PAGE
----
[Skip to Content]
Access to paid content on this site is currently suspended due to excessive activity being detected from your IP address Please contact the publisher to request reinstatement.
[Skip to Content Landing]
November 19, 1997

Peer Review of the Quality of CareReliability and Sources of Variability for Outcome and Process Assessments

Author Affiliations

From the Division of Health Services Research (Drs Smith and Kane and Mr Atherly) and Division of Epidemiology (Dr Smith), School of Public Health, and Department of Family Practice and Community Health (Dr Pacala), University of Minnesota, Minneapolis.

JAMA. 1997;278(19):1573-1578. doi:10.1001/jama.1997.03550190037041

Context.  —Peer assessments have traditionally been used to judge the quality of care, but a major drawback has been poor interrater reliability.

Objectives.  —To compare the interrater reliability for outcome and process assessments in a population of frail older adults and to identify systematic sources of variability that contribute to poor reliability.

Setting.  —Eight sites participating in a managed care program that integrates acute and long-term care for frail older adults.

Patients.  —A total of 313 frail older adults.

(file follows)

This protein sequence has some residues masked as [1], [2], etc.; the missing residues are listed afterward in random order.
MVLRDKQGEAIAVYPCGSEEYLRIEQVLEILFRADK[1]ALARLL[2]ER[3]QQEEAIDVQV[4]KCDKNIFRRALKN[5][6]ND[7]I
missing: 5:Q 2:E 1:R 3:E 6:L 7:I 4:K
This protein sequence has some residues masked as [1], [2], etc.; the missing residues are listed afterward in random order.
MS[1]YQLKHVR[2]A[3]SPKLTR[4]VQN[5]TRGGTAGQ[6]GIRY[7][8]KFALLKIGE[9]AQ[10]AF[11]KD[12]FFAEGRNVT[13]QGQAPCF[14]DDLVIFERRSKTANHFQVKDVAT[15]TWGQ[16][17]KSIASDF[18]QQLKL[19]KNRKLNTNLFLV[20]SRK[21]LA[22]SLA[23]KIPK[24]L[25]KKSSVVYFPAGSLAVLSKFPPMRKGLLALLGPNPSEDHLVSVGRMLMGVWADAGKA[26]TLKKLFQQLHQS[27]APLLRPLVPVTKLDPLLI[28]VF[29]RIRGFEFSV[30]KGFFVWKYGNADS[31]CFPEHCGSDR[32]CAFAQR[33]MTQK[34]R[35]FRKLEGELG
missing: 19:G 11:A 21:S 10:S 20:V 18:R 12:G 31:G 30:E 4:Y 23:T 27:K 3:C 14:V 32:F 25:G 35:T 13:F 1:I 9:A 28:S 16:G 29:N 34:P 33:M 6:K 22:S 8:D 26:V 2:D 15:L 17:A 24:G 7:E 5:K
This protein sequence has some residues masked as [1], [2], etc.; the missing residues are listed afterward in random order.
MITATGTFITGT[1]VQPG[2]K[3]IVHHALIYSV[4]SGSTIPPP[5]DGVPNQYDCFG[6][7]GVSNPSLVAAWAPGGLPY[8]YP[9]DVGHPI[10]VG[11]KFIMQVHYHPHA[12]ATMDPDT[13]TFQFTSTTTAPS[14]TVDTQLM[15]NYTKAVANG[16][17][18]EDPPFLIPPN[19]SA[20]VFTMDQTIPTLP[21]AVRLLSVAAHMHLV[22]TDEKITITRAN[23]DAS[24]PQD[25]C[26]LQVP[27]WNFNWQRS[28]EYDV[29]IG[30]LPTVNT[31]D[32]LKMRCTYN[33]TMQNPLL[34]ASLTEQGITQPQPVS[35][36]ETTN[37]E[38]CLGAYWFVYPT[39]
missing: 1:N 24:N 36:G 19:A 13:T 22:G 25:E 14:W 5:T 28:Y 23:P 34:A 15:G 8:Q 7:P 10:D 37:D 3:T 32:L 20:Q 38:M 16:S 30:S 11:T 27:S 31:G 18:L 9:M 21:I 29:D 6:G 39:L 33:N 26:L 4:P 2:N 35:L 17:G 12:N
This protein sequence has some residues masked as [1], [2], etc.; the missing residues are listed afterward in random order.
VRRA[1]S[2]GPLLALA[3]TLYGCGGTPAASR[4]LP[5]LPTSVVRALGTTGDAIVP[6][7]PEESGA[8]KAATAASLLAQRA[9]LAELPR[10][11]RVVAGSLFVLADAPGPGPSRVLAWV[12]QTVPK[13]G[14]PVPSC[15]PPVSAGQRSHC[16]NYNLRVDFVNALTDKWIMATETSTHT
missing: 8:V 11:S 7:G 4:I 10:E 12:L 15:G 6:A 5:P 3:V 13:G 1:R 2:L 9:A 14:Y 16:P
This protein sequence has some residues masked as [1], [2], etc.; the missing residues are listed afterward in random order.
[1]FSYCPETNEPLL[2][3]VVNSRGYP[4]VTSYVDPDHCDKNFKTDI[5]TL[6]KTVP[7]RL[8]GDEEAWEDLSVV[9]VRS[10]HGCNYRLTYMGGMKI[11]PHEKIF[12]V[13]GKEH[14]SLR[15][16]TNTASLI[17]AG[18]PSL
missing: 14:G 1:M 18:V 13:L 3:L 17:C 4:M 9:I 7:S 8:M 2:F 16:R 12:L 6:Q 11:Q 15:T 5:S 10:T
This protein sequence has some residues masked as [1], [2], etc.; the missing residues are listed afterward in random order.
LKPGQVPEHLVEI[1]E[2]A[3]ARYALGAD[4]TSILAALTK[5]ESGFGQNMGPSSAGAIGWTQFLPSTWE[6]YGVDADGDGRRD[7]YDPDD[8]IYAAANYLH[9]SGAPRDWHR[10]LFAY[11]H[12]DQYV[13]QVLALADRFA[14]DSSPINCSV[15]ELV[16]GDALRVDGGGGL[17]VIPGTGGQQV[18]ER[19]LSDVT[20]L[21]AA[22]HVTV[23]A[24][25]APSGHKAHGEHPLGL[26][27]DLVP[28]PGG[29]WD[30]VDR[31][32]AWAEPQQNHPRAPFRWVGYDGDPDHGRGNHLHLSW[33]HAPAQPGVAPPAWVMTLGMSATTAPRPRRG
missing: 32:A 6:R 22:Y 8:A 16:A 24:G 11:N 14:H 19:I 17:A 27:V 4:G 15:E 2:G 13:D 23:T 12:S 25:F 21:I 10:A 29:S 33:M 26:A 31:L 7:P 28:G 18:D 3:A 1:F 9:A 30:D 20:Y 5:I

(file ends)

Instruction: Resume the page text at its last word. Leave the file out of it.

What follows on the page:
Design.  —Retrospective review of the medical record with 180 charts randomly assigned to 2 geriatricians, 2 geriatric nurse practitioners, or 1 geriatrician and 1 geriatric nurse practitioner and 133 charts randomly assigned to either a geriatrician or a geriatric nurse practitioner.

Main Outcome Measures.  —Interrater reliabilities for structured implicit judgments about process and outcomes for overall care and care for each of 8 tracer conditions (eg, arthritis).

Results.  —Outcome measures had higher interrater reliability than process measures. Five outcome measures achieved fair to good reliability (more than 0.40), while none of the process measures achieved reliabilities more than 0.40. Three factors contributed to poorer reliabilities for process measures: (1) an inability of reviewers to differentiate among cases with respect to the quality of management, (2) systematic bias from individual reviewers, and (3) systematic bias related to the professional training of the reviewer (ie, physician or nurse practitioner).

Conclusions.  —Peer assessments can play an important role in characterizing the quality of care for complex patients with multiple interrelated chronic conditions, but reliability can be poor. Strategies to achieve adequate reliability for these assessments should be applied. These strategies include emphasizing outcomes measurement, providing more structured assessments to identify true differences in patient management, adjusting systematic bias resulting from the individual reviewer and their professional background, and averaging scores from multiple reviewers. Future research on the reliability of peer assessments should focus on improving the ability of process measures to differentiate among cases with respect to the quality of management and on identifying additional sources of systematic bias for both process and outcome measures. Explicit recognition of factors influencing reliability will strengthen efforts to develop sound measures for quality assurance.